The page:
Doctors don't know what causes vulvodynia, but contributing factors may include:
- Injury to or irritation of the nerves surrounding your vulvar region
- Past vaginal infections
- Allergies or a localized hypersensitivity of your skin
- Hormonal changes
Many women with vulvodynia have a history of treatment for recurrent vaginitis or vaginal yeast infections. Some women with the condition have a history of sexual abuse. But most women with vulvodynia have no known contributing factors. Vulvodynia isn't sexually transmitted or a sign of cancer.
Jul. 15, 2011
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- Stewart EG. Treatment of vulvar pain syndrome. http://www.uptodate.com/home/index.html. Accessed April 21, 2011.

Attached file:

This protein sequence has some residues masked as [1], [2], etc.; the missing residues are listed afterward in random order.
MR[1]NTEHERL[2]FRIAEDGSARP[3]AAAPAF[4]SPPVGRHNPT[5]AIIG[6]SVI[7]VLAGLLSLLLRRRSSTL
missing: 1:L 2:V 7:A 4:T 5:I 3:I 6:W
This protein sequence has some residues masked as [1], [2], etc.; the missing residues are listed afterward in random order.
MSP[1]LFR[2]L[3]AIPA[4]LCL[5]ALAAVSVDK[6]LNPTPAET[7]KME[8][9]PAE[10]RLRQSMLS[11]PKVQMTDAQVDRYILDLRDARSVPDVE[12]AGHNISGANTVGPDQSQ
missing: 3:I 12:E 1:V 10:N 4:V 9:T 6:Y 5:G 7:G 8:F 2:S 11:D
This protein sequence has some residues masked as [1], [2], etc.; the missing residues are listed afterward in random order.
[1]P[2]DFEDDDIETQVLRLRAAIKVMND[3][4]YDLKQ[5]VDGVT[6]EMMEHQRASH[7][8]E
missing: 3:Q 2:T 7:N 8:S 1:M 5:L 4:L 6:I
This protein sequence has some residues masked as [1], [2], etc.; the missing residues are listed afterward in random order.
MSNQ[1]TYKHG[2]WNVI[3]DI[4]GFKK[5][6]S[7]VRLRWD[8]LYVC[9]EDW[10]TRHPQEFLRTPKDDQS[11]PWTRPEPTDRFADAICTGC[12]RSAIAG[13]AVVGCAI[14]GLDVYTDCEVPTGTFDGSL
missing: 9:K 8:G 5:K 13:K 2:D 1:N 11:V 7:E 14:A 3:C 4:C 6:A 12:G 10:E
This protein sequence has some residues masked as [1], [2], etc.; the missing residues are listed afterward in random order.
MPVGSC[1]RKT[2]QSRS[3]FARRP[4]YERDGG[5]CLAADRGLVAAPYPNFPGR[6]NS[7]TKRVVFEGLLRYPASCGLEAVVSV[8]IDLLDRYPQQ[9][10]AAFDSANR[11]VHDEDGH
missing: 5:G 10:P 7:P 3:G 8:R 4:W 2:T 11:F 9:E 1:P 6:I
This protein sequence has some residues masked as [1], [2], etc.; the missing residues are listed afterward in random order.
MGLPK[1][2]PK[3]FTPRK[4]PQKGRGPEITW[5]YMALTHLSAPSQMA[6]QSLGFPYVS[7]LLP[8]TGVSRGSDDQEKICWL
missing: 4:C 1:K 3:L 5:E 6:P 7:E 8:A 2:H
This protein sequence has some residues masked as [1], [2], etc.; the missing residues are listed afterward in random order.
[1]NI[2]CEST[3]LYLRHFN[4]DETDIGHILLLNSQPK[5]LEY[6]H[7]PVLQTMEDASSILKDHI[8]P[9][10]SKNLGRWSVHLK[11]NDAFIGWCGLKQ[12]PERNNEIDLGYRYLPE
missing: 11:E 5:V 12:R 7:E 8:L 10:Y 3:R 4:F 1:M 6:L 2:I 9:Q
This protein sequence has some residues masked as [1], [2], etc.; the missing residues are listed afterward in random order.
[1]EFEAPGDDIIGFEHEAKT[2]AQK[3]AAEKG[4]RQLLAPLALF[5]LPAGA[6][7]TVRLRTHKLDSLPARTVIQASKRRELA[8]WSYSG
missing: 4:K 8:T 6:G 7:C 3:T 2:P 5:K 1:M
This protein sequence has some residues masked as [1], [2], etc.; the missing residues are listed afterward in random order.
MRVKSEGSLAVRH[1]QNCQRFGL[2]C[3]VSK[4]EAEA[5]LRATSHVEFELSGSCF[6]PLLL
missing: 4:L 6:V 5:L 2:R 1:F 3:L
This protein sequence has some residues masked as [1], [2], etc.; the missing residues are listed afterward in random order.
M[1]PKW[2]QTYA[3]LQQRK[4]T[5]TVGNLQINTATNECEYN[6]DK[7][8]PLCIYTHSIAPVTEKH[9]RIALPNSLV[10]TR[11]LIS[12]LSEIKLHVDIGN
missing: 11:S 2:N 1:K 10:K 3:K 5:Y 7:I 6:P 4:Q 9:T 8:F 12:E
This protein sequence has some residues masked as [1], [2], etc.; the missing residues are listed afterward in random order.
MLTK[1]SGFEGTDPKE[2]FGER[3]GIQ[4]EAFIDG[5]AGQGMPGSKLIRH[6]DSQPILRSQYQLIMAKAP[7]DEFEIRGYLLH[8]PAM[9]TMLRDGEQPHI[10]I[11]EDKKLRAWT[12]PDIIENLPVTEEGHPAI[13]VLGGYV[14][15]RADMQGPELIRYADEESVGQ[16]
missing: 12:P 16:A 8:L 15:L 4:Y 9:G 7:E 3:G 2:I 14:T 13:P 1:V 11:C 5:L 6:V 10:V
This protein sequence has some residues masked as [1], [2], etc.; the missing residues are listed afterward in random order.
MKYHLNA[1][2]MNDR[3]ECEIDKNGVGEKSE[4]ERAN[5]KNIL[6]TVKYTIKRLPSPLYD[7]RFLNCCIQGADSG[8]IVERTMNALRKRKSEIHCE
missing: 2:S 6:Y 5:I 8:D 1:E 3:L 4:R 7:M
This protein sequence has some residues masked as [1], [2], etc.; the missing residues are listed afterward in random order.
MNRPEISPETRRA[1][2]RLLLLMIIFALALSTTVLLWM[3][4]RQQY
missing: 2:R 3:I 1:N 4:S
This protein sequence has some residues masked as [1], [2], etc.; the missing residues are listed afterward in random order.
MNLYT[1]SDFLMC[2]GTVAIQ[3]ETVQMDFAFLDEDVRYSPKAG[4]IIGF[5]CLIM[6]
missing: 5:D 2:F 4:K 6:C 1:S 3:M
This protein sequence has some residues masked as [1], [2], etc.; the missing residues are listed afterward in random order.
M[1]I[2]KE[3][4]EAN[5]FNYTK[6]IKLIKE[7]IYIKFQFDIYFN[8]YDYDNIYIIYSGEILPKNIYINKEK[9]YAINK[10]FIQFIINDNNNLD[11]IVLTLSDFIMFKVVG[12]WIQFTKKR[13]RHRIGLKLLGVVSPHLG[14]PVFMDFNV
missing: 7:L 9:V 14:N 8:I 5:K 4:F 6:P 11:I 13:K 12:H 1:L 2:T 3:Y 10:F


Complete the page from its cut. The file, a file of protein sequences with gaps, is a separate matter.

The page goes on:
- Self-help tips for vulvar skin care. National Vulvodynia Association. http://www.nva.org/Self_Help_Tips.html. Accessed May 23, 2011.
- Vulvodynia. The American College of Obstetricians and Gynecologists. http://www.acog.org/publications/patient_education/bp127.cfm. Accessed May 23, 2011.
- Kingdon J. Vulvodynia: A comprehensive review. Nursing for Women's Health. 2009;13:48.
- Groysman V. Vulvodynia: New concepts and review of the literature. Dermatological Clinics. 2010;28:681.
- Danby CS, et al. Approach to the diagnosis and treatment of vulvar pain. Dermatologic Therapy. 2010;23:485.